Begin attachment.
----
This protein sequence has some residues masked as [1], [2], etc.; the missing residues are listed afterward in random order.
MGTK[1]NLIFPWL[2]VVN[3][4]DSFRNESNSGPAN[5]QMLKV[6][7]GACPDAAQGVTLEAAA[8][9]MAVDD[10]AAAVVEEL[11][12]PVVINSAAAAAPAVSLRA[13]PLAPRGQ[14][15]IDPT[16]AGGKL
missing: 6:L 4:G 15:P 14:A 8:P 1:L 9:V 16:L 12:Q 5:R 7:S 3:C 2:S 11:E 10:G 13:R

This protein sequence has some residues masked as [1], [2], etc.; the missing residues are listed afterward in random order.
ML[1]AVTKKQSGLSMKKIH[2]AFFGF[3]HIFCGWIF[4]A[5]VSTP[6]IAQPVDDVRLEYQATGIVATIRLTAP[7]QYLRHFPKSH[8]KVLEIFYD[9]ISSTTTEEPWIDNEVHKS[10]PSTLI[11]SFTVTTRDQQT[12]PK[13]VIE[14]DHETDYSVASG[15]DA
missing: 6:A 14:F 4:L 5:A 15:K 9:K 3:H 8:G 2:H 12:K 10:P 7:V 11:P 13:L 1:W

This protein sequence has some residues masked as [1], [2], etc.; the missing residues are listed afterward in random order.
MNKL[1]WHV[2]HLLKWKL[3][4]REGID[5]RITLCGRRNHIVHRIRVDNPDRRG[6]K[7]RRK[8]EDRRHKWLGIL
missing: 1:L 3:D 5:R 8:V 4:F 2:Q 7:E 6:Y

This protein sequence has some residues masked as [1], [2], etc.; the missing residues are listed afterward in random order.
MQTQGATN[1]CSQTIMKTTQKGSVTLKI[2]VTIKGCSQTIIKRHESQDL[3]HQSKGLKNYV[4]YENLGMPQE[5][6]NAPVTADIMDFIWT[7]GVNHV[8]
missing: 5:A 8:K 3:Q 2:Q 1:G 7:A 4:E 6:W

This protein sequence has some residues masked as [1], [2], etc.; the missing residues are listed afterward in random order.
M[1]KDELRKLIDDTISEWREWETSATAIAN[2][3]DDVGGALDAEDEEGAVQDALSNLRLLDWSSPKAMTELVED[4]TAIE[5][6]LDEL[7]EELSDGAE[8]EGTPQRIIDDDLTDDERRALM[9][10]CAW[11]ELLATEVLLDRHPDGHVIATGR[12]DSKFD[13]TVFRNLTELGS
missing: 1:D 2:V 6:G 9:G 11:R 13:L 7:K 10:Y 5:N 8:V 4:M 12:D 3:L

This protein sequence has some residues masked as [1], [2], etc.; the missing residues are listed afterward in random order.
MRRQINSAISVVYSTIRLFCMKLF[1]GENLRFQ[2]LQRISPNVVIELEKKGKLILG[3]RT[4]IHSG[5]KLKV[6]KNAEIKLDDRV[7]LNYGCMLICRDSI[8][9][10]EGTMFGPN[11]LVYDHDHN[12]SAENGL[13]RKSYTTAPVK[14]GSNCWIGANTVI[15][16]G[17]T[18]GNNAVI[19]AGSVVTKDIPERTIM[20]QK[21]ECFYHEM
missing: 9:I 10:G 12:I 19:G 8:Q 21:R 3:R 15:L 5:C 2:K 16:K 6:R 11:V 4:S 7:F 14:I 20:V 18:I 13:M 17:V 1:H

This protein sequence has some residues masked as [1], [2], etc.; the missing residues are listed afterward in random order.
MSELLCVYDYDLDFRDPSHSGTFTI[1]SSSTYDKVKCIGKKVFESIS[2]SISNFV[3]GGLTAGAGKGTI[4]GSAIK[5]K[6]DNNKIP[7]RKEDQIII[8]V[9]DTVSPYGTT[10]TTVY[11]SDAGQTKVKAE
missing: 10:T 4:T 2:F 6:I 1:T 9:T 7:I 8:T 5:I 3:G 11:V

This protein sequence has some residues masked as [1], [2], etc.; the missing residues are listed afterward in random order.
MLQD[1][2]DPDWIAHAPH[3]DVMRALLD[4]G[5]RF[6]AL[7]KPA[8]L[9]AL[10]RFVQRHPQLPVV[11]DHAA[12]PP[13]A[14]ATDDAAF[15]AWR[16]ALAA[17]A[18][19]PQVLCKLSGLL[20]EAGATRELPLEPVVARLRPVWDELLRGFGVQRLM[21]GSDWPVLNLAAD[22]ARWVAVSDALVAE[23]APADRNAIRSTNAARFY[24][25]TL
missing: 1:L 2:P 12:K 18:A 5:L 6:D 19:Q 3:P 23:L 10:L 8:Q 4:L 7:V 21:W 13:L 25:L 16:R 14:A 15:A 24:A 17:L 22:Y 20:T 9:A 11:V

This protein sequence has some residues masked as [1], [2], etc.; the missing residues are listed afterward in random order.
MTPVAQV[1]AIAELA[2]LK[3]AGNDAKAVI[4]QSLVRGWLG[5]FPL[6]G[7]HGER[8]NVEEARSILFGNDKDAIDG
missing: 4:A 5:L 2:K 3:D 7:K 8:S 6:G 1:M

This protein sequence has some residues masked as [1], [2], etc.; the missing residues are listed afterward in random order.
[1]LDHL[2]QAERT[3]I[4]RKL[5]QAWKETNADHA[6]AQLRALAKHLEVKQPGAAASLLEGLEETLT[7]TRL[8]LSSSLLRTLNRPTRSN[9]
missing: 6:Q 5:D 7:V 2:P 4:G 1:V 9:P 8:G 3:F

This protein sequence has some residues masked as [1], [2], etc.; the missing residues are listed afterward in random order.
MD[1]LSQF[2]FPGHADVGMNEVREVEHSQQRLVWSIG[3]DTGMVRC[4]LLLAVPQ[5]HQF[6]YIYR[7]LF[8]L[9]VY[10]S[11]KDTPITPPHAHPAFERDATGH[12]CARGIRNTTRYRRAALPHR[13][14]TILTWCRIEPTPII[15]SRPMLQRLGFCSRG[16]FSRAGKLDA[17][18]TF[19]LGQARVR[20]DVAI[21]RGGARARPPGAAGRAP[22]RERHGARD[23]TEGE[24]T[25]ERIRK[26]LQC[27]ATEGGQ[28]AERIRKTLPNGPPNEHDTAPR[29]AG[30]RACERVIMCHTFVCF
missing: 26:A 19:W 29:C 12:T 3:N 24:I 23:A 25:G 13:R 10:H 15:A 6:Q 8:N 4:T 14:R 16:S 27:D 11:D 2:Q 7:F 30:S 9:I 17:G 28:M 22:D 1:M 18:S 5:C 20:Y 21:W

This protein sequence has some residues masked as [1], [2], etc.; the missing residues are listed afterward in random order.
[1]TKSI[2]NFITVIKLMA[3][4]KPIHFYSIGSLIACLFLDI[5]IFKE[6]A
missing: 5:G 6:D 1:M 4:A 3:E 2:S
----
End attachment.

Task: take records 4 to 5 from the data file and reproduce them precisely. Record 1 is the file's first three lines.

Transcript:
This protein sequence has some residues masked as [1], [2], etc.; the missing residues are listed afterward in random order.
MQTQGATN[1]CSQTIMKTTQKGSVTLKI[2]VTIKGCSQTIIKRHESQDL[3]HQSKGLKNYV[4]YENLGMPQE[5][6]NAPVTADIMDFIWT[7]GVNHV[8]
missing: 5:A 8:K 3:Q 2:Q 1:G 7:A 4:E 6:W

This protein sequence has some residues masked as [1], [2], etc.; the missing residues are listed afterward in random order.
M[1]KDELRKLIDDTISEWREWETSATAIAN[2][3]DDVGGALDAEDEEGAVQDALSNLRLLDWSSPKAMTELVED[4]TAIE[5][6]LDEL[7]EELSDGAE[8]EGTPQRIIDDDLTDDERRALM[9][10]CAW[11]ELLATEVLLDRHPDGHVIATGR[12]DSKFD[13]TVFRNLTELGS
missing: 1:D 2:V 6:G 9:G 11:R 13:L 7:K 10:Y 5:N 8:V 4:M 12:D 3:L